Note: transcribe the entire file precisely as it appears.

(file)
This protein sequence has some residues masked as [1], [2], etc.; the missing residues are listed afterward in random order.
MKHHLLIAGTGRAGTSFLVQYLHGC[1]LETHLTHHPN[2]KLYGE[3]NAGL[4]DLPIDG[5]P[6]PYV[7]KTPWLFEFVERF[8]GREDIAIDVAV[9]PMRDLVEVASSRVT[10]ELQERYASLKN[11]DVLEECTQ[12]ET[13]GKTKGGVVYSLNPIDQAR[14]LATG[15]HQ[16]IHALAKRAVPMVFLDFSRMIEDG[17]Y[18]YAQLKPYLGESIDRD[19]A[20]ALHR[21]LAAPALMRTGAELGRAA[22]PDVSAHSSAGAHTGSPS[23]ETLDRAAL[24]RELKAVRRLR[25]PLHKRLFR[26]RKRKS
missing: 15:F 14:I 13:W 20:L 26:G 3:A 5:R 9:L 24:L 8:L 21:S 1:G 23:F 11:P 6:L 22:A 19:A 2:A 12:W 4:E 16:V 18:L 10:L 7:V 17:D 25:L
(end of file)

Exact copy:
This protein sequence has some residues masked as [1], [2], etc.; the missing residues are listed afterward in random order.
MKHHLLIAGTGRAGTSFLVQYLHGC[1]LETHLTHHPN[2]KLYGE[3]NAGL[4]DLPIDG[5]P[6]PYV[7]KTPWLFEFVERF[8]GREDIAIDVAV[9]PMRDLVEVASSRVT[10]ELQERYASLKN[11]DVLEECTQ[12]ET[13]GKTKGGVVYSLNPIDQAR[14]LATG[15]HQ[16]IHALAKRAVPMVFLDFSRMIEDG[17]Y[18]YAQLKPYLGESIDRD[19]A[20]ALHR[21]LAAPALMRTGAELGRAA[22]PDVSAHSSAGAHTGSPS[23]ETLDRAAL[24]RELKAVRRLR[25]PLHKRLFR[26]RKRKS
missing: 15:F 14:I 13:W 20:L 26:G 3:A 5:R 9:L 24:L 8:L 21:S 1:G 23:F 11:P 6:L 22:A 19:A 2:A 12:W 4:E 16:V 18:L 10:L 7:V 17:D 25:L